Slide Guitar Tuning: Open Tunings to Play Slide Guitar

guitar music theorySometimes playing your guitar in standard tuning just isn’t enough. When playing particular music types, it’s often easier to tune your guitar so that chords are played instead of individual notes. This is done using open tuning. Below are five different types of open tunings – open D, open C, open G, open A, and open E. Using a capo, you can easily change certain open tunings into other open tuning types. A capo on the second fret will change an open D tuning to an open E, and an open G will be changed to an open A. You can learn more about other types of guitar tunings in this articleTake a class in guitar essentials.

Open D Tuning

Mainly used for acoustic or electric guitar, this particular open tuning allows a D major chord to be played without fretting any of the strings. Fretting the strings will produce different major chords all the way up the neck. Below is a chart that shows how to change your strings from standard tuning to open D tuning. Take a course in guitar techniques.

StringStandard TuningOpen D Tuning
1Edown to D
2Bdown to A
3Gdown to F#
4Dremain at D
5Aremain at A
6Eup to D

The three notes A, D, and F# make up the triad of the D major chord. There are a number of variations on the open D tuning including the open D major 7 tuning, the open D minor tuning, and a few more. This particular tuning method has been used by several different artists including Bob Dylan, Neil Young, and Barry Gibb.

Open C Tuning

This particular tuning method uses the three notes that make up the C major chord – C, E, and G. Like the tuning above it, tuning your guitar in this way will allow you to create the major chord sound without needing to fret any of the strings. If you do fret the strings, you can create the sound of any of the other major chords. The chart to change your tuning to open C is below. Take a class in guitar finger picking.

StringStandard TuningOpen C Tuning
1Eremain at E
2Bup to C
3Gremain at G
4Ddown to C
5Aup to G
6Edown to C

Like the open D tuning, open C tuning has other tuning options. Open C tuning or variations on this open C tuning have been used by William Ackerman and Led Zeppeplin’s Jimmy Page.

Open G Tuning

Tuning in open G involves the notes of the G major chord, which are G, B, and D. This open tuning will allow you to play a G major chord without fretting any of the strings. As with the D and C open tunings, this tuning will allow you to play the other major chords simply by fretting at a particular fret along the neck of the guitar. The chart detailing the tuning is below. Take a class in blues guitar.

StringStandard TuningOpen G Tuning
1Edown to D
2Bremain at B
3Gremain at G
4Dremain at D
5Adown to G
6Edown to D

Open G tuning has variations just like open D and open C tuning. One particularly popular variation is the repetitive variant that is used for Russian guitars, Dobro guitars, and banjos. Keith Richards from The Rolling Stones used an open G tuning, as did Randy Jackson from Zebra.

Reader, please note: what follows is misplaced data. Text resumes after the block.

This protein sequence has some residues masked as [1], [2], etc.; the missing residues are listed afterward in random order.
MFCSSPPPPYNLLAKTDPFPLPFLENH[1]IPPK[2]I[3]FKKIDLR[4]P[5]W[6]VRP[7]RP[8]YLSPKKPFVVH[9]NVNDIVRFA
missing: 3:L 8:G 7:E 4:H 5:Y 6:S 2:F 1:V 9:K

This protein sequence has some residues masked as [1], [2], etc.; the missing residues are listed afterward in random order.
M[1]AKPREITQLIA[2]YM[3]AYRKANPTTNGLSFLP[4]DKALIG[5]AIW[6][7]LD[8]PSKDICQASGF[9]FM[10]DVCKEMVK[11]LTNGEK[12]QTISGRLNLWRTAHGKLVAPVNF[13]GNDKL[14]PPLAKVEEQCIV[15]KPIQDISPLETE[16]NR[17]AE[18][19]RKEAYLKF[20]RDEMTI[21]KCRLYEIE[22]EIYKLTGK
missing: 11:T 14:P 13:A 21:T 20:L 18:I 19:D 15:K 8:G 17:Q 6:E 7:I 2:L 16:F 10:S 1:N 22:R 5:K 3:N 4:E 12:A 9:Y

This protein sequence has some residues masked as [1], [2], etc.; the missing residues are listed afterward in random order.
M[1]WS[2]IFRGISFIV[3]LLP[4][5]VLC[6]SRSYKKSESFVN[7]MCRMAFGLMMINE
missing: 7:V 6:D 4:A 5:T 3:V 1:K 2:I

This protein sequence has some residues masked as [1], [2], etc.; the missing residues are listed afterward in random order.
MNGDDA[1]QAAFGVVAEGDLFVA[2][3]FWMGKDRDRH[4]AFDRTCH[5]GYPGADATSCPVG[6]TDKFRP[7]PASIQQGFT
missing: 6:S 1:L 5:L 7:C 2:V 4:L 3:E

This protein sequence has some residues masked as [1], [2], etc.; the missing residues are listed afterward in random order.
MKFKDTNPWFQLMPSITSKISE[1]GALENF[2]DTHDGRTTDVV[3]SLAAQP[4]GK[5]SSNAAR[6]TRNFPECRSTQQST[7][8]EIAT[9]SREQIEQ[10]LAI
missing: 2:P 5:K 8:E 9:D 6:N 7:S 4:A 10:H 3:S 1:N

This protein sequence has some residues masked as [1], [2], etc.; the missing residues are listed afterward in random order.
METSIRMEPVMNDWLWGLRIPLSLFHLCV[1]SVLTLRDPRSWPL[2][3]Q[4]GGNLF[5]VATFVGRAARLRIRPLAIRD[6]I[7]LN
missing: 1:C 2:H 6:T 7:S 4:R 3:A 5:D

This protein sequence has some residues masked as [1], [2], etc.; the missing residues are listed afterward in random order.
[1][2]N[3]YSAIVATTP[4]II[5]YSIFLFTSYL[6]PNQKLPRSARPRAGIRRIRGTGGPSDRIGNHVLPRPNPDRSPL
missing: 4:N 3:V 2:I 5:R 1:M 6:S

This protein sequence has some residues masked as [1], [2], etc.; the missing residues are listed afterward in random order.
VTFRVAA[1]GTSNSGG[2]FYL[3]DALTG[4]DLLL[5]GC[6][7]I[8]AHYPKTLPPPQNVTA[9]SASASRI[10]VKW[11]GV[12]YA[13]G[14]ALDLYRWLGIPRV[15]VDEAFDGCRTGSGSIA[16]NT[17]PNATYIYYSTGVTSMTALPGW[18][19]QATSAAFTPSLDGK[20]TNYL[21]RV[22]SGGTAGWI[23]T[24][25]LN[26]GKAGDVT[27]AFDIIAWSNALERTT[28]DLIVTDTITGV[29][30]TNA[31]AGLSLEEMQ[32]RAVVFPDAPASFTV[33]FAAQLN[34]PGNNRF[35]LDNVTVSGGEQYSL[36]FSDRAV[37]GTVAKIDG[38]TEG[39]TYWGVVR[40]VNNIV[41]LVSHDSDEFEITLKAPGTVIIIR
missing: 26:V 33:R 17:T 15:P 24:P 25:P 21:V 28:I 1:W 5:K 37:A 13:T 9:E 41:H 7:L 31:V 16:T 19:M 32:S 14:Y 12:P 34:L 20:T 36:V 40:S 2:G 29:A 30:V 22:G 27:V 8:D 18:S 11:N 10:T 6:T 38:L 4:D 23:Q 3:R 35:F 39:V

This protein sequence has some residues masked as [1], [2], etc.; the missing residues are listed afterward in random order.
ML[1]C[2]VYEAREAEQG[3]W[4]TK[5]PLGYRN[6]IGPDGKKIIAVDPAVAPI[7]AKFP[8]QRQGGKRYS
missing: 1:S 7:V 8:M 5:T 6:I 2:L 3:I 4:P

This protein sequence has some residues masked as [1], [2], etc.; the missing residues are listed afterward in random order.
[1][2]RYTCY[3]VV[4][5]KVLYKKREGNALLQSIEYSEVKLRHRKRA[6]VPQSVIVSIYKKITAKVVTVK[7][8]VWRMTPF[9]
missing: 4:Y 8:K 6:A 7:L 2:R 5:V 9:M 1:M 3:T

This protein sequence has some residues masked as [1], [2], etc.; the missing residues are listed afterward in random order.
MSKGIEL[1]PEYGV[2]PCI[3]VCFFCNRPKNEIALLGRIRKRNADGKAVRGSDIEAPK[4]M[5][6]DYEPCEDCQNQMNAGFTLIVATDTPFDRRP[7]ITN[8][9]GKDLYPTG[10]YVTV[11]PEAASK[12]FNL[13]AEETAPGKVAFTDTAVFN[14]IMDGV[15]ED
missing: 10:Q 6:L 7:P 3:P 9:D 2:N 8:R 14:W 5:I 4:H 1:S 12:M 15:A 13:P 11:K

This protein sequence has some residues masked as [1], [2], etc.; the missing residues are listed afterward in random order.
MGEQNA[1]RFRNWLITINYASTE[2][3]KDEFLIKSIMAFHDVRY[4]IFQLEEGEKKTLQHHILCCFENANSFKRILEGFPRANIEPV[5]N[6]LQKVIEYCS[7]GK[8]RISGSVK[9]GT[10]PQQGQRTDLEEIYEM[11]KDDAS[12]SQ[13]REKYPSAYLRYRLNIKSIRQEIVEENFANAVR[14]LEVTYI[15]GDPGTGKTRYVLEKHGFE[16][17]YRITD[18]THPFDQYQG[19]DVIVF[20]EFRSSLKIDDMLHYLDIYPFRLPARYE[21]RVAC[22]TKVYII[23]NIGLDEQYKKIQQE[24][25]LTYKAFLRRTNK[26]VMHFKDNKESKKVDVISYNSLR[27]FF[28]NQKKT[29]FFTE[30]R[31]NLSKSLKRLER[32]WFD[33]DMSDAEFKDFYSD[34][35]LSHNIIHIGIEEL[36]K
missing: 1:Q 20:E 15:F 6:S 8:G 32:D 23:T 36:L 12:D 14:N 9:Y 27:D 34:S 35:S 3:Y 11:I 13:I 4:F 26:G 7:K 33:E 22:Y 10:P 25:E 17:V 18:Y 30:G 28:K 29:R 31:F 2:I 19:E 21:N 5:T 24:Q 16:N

Open A Tuning

This particular tuning type is less common than the other three because placing a capo on the second fret can easily change an open G tuning to an open A tuning. The chart below details how to tune your guitar to open A tuning.

StringStandard TuningOpen A Tuning
1Eremain at E
2Bup to C
3Gup to A
4Dup to E
5Aremain at A
6Eremain at E

Jimmy Page used this particular open tuning as did Jack White.

Open E Tuning

Like the open A tuning, open E tuning isn’t commonly used because you can simply place a capo on the second fret to change an open D tuning to an open E tuning. You can use the chart below to tune your guitar to an open E tuning.

StringStandard TuningOpen E Tuning
1Eremain at E
2Bremain at B
3Gup to A flat
4Dup to E
5Aup to B
6Eremain at E

The open E tuning has been used by a number of artists including Brian Jones, Keith Richards, and Bob Dylan.

Helpful Tools to Tune Your Guitar

Manual tuning can prove difficult for some people. If you love playing guitar, problems with tuning doesn’t have to be one of the reasons you give it up. There are tools you can use to help you tune your guitar.

  • Using a Clip-On Tuner

These particular tools are great because they can tell you exactly what note your string is currently tuned at. There are a number of different models, and picking the right one for you will depend on your budget and needs. Many of these tuners can be used for most stringed instruments so you might even be able to find a friend with a stringed instrument that has one if you’d like to try one out first.

  • Using a Mobile Application or Computer Software

Obviously, cellphones have microphones that can pick up sounds around them. It would be impossible to make phone calls without such a microphone. As such, using your phone as a tuner is an excellent idea. There is a program called gStrings, which you can use to tune your guitar.

There’s also an iPhone app called PitchPerfect, which can be downloaded for free. Like gStrings, you can use this app to tune your guitar. Along with an iPhone app, NCH Software offers PitchPerfect as a free downloadable PC or Mac program. So, your budget doesn’t have to get in the way of your desire to explore new tunings on your guitar.